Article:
ARC Review: By Any Means Necessary by Candice Montgomery

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By Any Means Necessary by Candice Montgomery
Published: Page Street (October 8th 2019)
Genre: young adult; contemporary
Rep: Black gay mc, Afro-Latino bi li, almost all Black side characters
Rating: 4/5 🍑

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I received an ARC from the publisher via NetGalley in exchange for an honest review.

I have so much love for this book, I’m not even sure where to start. Let’s just make a list and get through it step by step.

1) The writing style is really cool. It’s first person pov, which I know isn’t everyone’s cup of tea, but it works perfectly here. It’s clear that Montgomery knows how teenagers think, so it’s never awkward in that particular way only some YA books can be. Instead, it’s fresh & funny & casual. It’s like hanging out with a friend, basically. And then you get treated with a beautiful sentence here and there & it becomes magical.

2) From the first word to the very last, this book is just unapologetically Black. You can feel that pride in the culture seeping out of every paragraph, but it also doesn’t shy away from dealing with some uncomfortable parts of belonging to the community. It’s actually a whole arc, with Torrey trying to save the apiary and not always getting the support he’s looking for from members of that community. 

3) At the same time, there are still a lot of people who are willing to help him. And the majority of them are women, which Torrey is very much aware of in his narration. It basically feels like a love letter to Black women & it doesn’t just stop with that one arc or just one generation of women – Torrey appreciates the friends he made at college just as much as the women he grew up around. It’s woven into the whole book, into the very essence of Torrey even – this deep appreciation of all the work that Black women do.

4) This social awareness he displays doesn’t stop there, either. The book full-on calls out white people on all the little (and big) ways we exhibit racism in our day to day lives. Personally, I appreciated that a lot. It always worked perfectly well the topic at hand, too. Actually, one of the main topics of the book is pretty much a call-out of white, western culture: gentrification. The book shows how this “trend” destroys whole communities, while also saying “hey, you can fight back”.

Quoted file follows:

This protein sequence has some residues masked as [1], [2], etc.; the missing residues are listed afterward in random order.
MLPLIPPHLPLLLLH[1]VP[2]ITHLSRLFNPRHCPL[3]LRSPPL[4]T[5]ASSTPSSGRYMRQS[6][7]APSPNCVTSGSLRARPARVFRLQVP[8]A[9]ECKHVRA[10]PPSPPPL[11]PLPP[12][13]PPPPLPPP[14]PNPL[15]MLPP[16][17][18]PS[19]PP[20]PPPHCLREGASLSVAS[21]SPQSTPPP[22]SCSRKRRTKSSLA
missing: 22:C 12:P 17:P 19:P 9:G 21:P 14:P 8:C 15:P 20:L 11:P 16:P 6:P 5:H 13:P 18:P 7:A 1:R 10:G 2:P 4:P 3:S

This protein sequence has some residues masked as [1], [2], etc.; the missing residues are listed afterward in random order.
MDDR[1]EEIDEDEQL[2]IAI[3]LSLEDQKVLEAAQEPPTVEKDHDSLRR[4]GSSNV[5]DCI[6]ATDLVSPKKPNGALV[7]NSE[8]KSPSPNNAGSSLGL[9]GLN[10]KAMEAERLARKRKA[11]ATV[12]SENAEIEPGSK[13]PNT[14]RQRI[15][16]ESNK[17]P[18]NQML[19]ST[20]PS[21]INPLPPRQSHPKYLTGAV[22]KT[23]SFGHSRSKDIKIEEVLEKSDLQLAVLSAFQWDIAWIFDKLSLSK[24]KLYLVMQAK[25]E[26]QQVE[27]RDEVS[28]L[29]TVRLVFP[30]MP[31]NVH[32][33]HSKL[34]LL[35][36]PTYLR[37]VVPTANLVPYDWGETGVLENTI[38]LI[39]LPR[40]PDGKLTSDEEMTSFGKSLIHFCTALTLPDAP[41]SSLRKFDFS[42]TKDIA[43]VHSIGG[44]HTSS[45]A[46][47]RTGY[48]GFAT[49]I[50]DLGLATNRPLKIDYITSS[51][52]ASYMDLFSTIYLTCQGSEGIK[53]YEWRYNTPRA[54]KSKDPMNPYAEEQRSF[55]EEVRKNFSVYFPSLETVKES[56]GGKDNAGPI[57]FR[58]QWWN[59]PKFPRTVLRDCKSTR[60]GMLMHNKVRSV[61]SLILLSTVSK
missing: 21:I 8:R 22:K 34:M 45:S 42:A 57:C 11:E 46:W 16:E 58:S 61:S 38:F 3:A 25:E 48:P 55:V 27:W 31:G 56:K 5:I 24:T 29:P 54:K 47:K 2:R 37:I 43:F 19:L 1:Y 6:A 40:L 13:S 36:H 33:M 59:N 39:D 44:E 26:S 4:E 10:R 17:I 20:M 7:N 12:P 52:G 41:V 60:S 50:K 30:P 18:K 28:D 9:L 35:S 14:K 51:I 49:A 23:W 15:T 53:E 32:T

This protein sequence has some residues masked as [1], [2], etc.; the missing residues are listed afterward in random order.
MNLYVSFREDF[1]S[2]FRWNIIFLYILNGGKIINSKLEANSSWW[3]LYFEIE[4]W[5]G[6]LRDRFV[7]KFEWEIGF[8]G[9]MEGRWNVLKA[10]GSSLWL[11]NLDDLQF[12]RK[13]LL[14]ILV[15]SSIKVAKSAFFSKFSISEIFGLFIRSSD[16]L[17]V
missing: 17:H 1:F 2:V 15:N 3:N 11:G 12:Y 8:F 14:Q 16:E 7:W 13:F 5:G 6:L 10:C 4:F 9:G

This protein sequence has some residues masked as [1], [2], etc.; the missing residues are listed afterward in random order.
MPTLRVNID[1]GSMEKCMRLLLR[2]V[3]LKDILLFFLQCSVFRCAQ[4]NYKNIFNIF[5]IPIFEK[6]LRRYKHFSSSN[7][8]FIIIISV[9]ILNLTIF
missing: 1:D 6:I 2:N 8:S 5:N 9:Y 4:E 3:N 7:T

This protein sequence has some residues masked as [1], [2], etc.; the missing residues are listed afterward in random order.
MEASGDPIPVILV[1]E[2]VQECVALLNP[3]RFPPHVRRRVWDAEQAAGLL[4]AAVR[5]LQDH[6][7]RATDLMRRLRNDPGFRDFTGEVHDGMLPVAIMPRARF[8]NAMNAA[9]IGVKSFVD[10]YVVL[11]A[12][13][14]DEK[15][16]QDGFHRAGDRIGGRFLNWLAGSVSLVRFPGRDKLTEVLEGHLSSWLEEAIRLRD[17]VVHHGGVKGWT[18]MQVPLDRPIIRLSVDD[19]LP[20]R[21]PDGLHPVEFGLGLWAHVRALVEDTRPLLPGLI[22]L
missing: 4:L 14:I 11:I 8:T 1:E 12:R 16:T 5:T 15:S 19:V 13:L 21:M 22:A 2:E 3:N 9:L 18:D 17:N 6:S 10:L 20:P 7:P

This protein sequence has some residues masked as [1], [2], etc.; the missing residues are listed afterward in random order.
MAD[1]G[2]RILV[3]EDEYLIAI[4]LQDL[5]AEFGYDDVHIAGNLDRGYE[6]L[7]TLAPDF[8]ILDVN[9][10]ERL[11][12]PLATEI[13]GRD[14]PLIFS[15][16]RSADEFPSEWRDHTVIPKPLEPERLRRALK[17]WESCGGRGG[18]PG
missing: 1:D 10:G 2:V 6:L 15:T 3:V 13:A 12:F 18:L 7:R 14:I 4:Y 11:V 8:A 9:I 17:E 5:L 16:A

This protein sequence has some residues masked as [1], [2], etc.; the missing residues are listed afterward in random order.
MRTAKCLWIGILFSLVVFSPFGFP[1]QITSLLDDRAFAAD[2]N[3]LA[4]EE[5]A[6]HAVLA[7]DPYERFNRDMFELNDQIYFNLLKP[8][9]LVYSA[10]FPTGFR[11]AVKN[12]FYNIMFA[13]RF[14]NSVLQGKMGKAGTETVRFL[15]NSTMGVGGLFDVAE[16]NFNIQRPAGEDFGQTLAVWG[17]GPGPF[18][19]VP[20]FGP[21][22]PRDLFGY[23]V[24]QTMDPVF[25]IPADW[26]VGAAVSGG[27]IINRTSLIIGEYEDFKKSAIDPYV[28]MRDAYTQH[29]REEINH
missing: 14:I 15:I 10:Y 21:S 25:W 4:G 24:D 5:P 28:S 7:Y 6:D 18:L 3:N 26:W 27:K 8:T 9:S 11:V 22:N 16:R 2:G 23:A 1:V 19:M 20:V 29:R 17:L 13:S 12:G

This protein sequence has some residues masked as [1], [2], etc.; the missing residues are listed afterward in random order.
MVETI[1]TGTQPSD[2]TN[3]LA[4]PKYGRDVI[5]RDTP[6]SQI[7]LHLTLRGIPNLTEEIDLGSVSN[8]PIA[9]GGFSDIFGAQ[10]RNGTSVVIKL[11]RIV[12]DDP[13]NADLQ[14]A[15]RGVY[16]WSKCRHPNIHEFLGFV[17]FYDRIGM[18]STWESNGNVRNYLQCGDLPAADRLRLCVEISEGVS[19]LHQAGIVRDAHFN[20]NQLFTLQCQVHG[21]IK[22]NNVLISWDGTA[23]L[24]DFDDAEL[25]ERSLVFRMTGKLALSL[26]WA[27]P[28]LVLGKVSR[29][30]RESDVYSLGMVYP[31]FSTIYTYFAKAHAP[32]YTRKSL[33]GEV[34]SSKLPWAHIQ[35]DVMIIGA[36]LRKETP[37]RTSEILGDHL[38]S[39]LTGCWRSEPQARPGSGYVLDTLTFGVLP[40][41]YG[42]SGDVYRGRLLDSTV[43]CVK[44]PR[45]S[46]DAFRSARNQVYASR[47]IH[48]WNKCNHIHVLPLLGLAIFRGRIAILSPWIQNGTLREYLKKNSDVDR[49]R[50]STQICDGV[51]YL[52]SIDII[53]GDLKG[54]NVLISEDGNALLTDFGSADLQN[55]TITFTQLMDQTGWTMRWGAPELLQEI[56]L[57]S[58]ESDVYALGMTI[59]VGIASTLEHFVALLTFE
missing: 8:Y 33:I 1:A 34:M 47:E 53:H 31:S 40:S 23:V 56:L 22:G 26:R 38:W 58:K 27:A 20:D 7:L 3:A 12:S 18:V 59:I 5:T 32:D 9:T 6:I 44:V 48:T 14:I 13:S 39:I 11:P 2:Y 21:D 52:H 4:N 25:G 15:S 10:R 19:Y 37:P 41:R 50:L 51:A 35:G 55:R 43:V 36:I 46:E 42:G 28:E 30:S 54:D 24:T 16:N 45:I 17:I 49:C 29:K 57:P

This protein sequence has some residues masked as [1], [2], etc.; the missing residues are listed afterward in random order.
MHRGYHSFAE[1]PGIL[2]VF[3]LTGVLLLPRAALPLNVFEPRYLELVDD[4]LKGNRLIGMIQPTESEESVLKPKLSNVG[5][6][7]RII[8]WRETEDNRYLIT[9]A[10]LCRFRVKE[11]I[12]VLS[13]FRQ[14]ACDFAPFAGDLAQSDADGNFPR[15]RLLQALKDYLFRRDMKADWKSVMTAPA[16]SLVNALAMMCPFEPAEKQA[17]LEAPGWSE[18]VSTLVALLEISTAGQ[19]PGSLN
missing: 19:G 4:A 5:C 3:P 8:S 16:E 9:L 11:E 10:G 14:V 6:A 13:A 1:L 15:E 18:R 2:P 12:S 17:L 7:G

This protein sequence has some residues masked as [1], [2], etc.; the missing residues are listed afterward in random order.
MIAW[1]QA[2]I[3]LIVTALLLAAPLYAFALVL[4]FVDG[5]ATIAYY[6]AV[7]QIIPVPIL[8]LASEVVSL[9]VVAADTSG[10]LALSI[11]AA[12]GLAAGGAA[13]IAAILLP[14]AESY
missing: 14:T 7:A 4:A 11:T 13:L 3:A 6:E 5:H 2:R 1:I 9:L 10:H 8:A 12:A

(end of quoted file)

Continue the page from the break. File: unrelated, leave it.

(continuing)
5) The romance is kind of central to the plot, only by central I don’t mean that it’s the tired “will they, won’t they” dance. The opposite, really. Torrey and Gabriel get together pretty soon in the book and it’s their love that helps Torrey to push forward. The romance is central in a way that it acts as an anchor for Torrey. It’s central in a way that it’s a big part of Torrey’s life and focuses him. It’s never the magical cure for all his problems & actually causes some of its own, but it’s important. It’s shown as the complex thing that it should be.

I’m not trying very hard, but I just can’t find any faults in this book. If you’re Black, I’m pretty sure reading it would feel like a warm hug, like someone is looking out for you, but also like a push to action. If you’re not, like me, you might just learn something. In any case, it’s a really well written book about a Black gay freshman in college trying to balance all the things in his life & you don’t wanna miss out on that.

lineSYNOPSIS

An honest reflection on cultural identify, class, and gentrification. Fans of Nic Stone and Elizabeth Acevedo will eagerly anticipate Torrey.

On the day Torrey officially becomes a college freshman, he gets a call that might force him to drop out before he’s even made it through orientation: the bee farm his beloved uncle Miles left him after his tragic death is being foreclosed on.

Torrey would love nothing more than to leave behind the family and neighborhood that’s bleeding him dry. But he still feels compelled to care for the project of his uncle’s heart. As the farm heads for auction, Torrey precariously balances choosing a major and texting Gabriel—the first boy he ever kissed—with the fight to stop his uncle’s legacy from being demolished. But as notice letters pile up and lawyers appear at his dorm, dividing himself between family and future becomes impossible unless he sacrifices a part of himself.

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I sure hope I convinced you to pick this one up!

What are your favourite contemporary YA books?

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anna

Hi, I’m Anna! I’m obsessed with sunsets & sapphic girls getting happy endings. I love young adult contemporary novels, but almost just as much I love fantasy & sci-fi ones, and recently discovered in myself fondness for historical fiction. Honestly though, I will read anything as long as it has good lgbt+ characters.

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